“There is a way we think about injustice, about the most unimaginably terrible thing that could ever happen to some family, and then it just dribbles across the news. And it's gone, it just disappears out of the news, out of the media, out of the conversation and it's gone.”
“I didn't start writing until four or five years after the (news incident) but it stuck with me. And the fact that it stuck with me meant the story had some dramatic potential.”
So it goes. From the personal knowledge of one who appeared briefly in a news blurb a work of fiction arises. Just as this nearly forgotten episode spent years brewing inside the brain of an author, the national consciousness would be assaulted periodically with tragedies. Cases like Trayvon Martin would surface briefly, their trials containing plots points as intricate as those in Ferguson propelled by a cast of characters as disparate as those in McBride's book.
“I think these things are happening all the time. There are lots of stories in lots of communities so I don't think the timing of We Are Called to Rise's release was that unusual. Of course, Ferguson is unique in the strength of the response and the attention that has been paid to it, but not in regards to the particulars. I think We Are Called to Rise could have come out at any point and there would be stories to correlate to it.”
“As a middle-aged woman and a mother, it breaks my heart. It makes me sick. I feel a deep, personal connection to that type of event. As a novelist, I’m keenly aware that there are many different facets to a story. My first response is anger or rage over what has happened, there is no way that that is right in the universe that that boy is dead. But I don't know what happened.”
“It makes me wonder, What are the other stories that go into this? I don't know if the police officer is a great guy, or a horrible guy. I don't know.”
And neither does the public. Novels are wonderful vehicles for narrative because they allow for the relation of an event through multiple points of view. The rational mind can then digest the event and weigh the actions of various characters in relation to it. Novels provide the luxury of emotional distance. They may move us tears or inspire us to act, but that reaction comes at no expense to flesh and blood. One simply closes the book and turns off the derogatory onslaught of the evening news. But do we really forget these things?
“People, whether or not they live lives that equate to the stuff of fiction, still experience forms of violence and trauma, or at the very least shock. It's a huge human experience. If one is attentive to the experience, it builds heart to how much shock and trauma is out there. If there is a lot of violence in art, media, sports, and sadly politics I worry about our cultural ability to stay in community with each other.”
“If we were to face problems more traumatizing -- an epidemic, a global crisis of some kind -- what does it mean that we haven't practiced being in community with each other? Instead we express violent competitiveness against each other.”
“Part of the role of art and how much we need art is for its intrinsic value. Certainly, any experience of violence, shock, trauma, grief is huge. Art is how we process the experiences that are too big and overwhelming. We are more human for it.”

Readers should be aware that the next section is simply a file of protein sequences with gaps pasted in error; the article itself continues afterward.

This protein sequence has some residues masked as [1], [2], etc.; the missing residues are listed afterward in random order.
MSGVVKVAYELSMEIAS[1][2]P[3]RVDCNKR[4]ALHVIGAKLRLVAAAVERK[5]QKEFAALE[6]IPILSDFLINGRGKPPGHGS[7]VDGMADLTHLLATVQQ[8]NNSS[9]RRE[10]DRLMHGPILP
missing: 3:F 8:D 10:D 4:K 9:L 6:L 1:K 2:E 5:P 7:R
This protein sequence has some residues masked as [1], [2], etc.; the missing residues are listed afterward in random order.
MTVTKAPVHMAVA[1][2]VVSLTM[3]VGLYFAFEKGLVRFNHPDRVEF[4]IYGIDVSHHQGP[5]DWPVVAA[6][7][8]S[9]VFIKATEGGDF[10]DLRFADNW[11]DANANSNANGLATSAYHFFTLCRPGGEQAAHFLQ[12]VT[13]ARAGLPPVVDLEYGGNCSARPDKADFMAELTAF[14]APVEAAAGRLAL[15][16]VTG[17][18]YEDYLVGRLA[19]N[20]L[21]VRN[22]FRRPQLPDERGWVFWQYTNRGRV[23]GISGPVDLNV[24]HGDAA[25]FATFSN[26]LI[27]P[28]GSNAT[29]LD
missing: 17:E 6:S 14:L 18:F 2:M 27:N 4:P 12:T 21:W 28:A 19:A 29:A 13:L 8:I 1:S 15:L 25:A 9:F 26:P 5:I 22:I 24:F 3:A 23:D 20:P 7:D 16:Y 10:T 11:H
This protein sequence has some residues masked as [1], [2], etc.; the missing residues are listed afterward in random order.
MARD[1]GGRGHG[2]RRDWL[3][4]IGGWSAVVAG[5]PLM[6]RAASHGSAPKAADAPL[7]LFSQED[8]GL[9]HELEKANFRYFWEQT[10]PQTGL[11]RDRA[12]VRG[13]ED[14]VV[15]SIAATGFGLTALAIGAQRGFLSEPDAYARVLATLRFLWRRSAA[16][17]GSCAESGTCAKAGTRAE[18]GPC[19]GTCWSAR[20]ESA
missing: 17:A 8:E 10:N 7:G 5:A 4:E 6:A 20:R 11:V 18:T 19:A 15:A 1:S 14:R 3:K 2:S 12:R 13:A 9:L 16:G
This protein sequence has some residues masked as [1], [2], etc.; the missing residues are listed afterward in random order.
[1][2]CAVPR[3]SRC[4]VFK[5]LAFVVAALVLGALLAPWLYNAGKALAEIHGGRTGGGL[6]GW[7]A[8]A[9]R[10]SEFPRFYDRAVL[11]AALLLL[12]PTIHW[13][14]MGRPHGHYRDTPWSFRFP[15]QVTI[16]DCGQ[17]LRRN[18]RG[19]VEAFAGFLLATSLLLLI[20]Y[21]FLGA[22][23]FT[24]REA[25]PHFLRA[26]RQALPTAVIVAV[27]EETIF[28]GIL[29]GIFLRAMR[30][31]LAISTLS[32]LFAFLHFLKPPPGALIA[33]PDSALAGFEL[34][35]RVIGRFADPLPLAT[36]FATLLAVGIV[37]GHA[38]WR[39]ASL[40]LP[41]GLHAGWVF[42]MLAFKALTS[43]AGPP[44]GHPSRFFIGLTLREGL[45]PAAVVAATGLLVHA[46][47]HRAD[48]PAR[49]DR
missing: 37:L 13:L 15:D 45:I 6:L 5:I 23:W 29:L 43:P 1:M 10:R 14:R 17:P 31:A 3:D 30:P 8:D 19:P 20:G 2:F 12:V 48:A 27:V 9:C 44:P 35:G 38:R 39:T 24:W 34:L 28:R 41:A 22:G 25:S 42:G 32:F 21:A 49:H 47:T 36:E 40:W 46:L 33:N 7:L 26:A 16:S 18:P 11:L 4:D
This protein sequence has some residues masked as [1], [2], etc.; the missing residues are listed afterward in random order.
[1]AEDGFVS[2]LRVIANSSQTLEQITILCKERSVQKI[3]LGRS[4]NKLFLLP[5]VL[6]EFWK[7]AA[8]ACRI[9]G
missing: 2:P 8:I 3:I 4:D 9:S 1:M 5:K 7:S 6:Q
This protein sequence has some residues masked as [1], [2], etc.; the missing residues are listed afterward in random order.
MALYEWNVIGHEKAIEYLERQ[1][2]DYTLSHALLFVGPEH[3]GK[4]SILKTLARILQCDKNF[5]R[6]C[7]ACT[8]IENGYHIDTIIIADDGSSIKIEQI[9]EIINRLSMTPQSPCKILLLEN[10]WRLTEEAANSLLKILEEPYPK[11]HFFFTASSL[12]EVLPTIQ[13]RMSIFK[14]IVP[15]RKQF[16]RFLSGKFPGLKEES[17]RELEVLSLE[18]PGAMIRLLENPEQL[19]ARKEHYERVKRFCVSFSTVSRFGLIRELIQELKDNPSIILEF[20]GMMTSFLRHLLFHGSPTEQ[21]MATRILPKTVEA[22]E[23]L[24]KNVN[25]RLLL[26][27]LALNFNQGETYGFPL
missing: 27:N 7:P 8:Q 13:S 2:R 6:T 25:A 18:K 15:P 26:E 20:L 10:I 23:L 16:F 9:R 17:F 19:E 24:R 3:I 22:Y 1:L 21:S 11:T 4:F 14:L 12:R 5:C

“With We Are Called to Rise, I didn't want to write a cynical novel. But at the same time, the dramatic situation is not resolvable. It could end in great cynicism. So the question was how could I bring out something at the end of this novel where there would be a chance the characters are safe, not well, not OK, not not traumatized, but safe? That would be enough.”
“Resolving everything would just be a cheap shot. Life doesn't resolve itself very often. A lot of times people just do what the characters of We Are Called to Rise do: they move on. Not move on fixed, or move on better, but just move on.”
There’s no doubt the events over the past several weeks in Missouri have already created a national dialogue. In the past, events that began as outrage and civil disobedience seeped into the general consensus and often developed into legislation.
For the moment there is a relative peace in Ferguson. Passions have abated between the police and protestors. The National Guard has begun pulling out, the arrests and detentions have lulled, the looting has stopped. What remains in addition to the burnt out buildings and faded poster board protestations is an open investigation and the assurance of justice from federal authorities.
Art informs life just as life informs art. At times they arrive atop each other in a metaphysical form of synchronicity. There are certainly parallels between the two as seen in recent trends and McBride’s book. Life, as opposed to art, presents a wealth of questions and very few answers.
To close out the interview I asked McBride if there were any lessons to be learned from her novel. She answered confidently. “That's for the readers.” On my part it was a trick, a trap to compare that answer to the one given in response to my next question. 'And are there any lessons to be learned from Ferguson?'
“Of course.” She answered simply.
* * *
Above: WASHINGTON - AUGUST 30: Marchers rally against racism after the shooting death of Mike Brown in Ferguson, Missouri. The march took place in Washington, DC on 30 August 2014 / Image from Shutterstock.com.